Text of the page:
SGA 5: To Do What, Exactly?

Okay, so in the previous four entries I’ve talked about how the most functional setup for action is small, short-term groups pursuing concrete outcomes. This leaves one great big question to be answered: what the heck can small, short-term groups actually achieve?
Back in June I got some people together to brainstorm some answers. (A great wee session, mentioned in one of those little elusive allusive comments here.) Here’s what we came up with.
Examples of things small groups can do
Raise the Profile of an Issue
– put an issue on the agenda somewhere
– get government to deal with it
– make companies/businesses/etc. aware of it
Gather Information For Informed Choices
– spread the burden of research and the benefit of knowledge around the group
– find out the merits of, say, organic food, or different energy companies
– information will inevitably be spread further than the group as well
– this extends to things like local elections – who is standing, what are their platforms, etc
– when making a change in consumer behaviour, write to all the companies/businesses concerned explaining the reason for your change
Support Your Own Behaviour Change
– can be hard to make changes alone, and especially hard to maintain changes
– with group support, can make changes in, say, energy use or food buying habits
– same principle as a group of people going on a diet together
Contact A Stakeholder
– can contact MPs (local or MP with interest in the area), foreign governments, councils, businesses, NGOs, community organizations, officials in a ministry, media organizations
– can write letters or make a visit
– can raise an issue, ask a question, seek information, seek advice or clarification, express concern or support, propose an alternative route, ask how alternatives could be considered, ask how their plan can be supported…
– because there tend to be few such communications, they can be very powerful. For example, media organizations are very sensitive about advertising revenue and pay close attention to letters received.
– do not assume a stakeholder knows all of the context around an issue – you may be able to offer useful information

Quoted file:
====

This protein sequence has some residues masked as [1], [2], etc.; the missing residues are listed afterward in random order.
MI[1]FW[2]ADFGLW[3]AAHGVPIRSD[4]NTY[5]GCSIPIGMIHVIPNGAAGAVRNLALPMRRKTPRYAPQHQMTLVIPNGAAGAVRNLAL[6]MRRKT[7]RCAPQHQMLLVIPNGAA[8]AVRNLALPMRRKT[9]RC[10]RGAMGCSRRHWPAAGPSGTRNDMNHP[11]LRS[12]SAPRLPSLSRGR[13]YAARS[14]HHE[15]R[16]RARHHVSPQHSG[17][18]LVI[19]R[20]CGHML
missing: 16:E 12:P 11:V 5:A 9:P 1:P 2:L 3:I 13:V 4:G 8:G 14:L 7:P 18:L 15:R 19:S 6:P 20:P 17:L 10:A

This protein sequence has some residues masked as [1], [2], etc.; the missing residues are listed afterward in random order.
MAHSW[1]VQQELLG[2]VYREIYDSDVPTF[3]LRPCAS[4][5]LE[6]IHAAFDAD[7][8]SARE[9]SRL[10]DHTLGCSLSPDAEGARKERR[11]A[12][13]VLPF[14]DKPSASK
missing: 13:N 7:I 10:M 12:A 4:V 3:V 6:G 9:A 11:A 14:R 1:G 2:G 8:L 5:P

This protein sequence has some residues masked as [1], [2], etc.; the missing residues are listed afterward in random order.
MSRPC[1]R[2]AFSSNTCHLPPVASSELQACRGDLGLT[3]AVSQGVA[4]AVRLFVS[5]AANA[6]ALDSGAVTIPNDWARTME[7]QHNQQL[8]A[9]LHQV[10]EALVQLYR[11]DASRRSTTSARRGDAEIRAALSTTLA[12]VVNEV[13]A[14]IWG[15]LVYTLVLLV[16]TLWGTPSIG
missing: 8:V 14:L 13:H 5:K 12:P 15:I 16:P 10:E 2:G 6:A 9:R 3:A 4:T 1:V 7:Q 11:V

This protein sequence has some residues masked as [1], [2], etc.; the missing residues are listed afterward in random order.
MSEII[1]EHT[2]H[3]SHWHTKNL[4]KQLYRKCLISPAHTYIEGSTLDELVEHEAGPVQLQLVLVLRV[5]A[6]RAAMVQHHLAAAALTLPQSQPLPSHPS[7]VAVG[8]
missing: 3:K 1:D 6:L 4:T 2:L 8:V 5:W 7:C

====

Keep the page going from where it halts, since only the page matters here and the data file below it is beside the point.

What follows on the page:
– conversely, the stakeholder may have thought the issue through in more detail than you initially realize – give them a chance to explain themselves and gather information on their approach
Spread Information
– to increase understanding/awareness of an issue, or correct misunderstanding
– organize a public meeting – find good speakers, organise venue, publicity, invite media and/or community
– develop and hand out flyers in a key location
– organization a small and focused demonstration, invite the media
– lobby a media entity to interview a key person
– fly posting, stencils and graffiti, websites, culture jamming…
Bring About Change In An Environment
– an environment structures the behaviour within that environment – changing it can support and drive behaviour change
– for example, a group who work in the same building could lobby for a new recycling policy within the building
Direct Action
– tree planting, beach cleaning
– other kinds of volunteer work that are not long-term commitments
Conduct Research
– a small group could conduct a simple survey and publicise the data
– the survey should be something concrete and not an opinion survey
– for example, an evaluation of the condition of bus shelters in different suburbs cross-referenced against the average income of the suburbs could indicate inequity in distribution of resources to maintain these shelters
Interact with Government
– find out what is going on, what decisions are pending
– develop and make submissions on coming legislation

One thought on “SGA 5: To Do What, Exactly?”

  1. And to put some flesh on those bones: I’ve put together groups to lobby MPs on conscience votes, raise awareness among MPs of public concern about climate change, and fund locked-out workers. I’ve thought about using similar methods for further lobbying, to gather signatures for petitions (why didn’t I do that for the Make Poverty History petition?), submit on legislation or resource consents, get others to go carbonneutral, and encourage letters to the editor on specific topics. (I haven’t thought of using it for political information, because I can do that myself – BTW, if anyone needs anything dug up, drop me an email).
    Oh, and to help with one of your examples, if anyone is wanting to know about the merits of different energy companies, try here:

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